Tomorrow I start Professional Development. PD is something we do every year, and unless you're a complete cretin you'll work out its aim is to improve our teaching skills. You know, so we're better able to, like, communicate facts and ... umm ... ideas and things. An stuff.
But here's the rub: I've done PD for each of the previous five years I bin teachin' and apart from the odd technical aspect, I've never had even the faintest clue what the PD teachers were on about. It's this stinky bog of weighty words, public service jargon and enormous acronyms. Oddly enough, though, it's been a doddle to pass - tick this, copy that and Balthazaar's your uncle. But things looks set to change. Judging by the first paragraph of this season's intro, Aught-Six is gonna be heavy going. No-one's getting out of this paragraph alive:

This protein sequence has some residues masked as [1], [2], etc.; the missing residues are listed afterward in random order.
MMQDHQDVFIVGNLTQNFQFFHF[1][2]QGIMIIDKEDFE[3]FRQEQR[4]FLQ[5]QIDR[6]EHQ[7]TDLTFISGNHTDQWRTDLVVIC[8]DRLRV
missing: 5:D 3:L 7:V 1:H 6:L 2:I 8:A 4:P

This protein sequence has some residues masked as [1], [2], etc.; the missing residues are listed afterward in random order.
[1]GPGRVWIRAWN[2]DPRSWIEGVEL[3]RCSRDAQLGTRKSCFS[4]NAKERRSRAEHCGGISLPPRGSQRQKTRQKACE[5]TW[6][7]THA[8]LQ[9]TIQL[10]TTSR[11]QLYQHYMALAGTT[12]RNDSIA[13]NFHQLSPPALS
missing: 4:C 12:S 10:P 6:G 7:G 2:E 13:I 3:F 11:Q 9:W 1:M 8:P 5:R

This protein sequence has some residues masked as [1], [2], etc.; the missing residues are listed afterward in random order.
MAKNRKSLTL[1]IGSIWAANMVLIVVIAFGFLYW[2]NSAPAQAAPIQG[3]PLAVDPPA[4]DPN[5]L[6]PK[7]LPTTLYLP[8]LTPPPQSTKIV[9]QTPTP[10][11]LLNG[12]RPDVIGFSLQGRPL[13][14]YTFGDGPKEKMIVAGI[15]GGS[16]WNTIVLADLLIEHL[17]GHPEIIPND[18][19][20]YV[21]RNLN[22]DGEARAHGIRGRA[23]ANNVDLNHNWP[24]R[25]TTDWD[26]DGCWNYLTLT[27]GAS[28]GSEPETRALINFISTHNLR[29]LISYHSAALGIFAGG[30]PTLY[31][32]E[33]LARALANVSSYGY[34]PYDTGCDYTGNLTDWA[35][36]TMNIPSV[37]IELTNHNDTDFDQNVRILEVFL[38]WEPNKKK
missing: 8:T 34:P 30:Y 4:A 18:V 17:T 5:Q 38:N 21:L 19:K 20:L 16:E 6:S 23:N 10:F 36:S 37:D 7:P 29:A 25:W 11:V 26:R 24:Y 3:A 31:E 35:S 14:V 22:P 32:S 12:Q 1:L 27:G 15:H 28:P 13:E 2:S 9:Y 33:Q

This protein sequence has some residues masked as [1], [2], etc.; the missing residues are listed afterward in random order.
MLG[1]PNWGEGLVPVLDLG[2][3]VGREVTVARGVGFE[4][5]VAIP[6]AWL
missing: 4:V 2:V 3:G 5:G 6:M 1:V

Waxing rhapsodic about the benefits of critically reflective teaching is of limited use unless we have a specific focus on how it actually happens. In the previous chapter I explained that critical reflection focuses on the hunting of assumptions of power and hegemony. The best way to unearth these assumptions is to look at what we do from as many unfamiliar angles as possible. In this chapter I want to explore how we can see our practice in new ways by standing outside ourselves and viewing what we do through four distinct lenses. Each of these lenses illuminates a different part of our teaching. Taken together they throw into sharp relief the contours of our assumptive clusters.
Stephen D. Brookfield, Becoming a Critically Reflective Teacher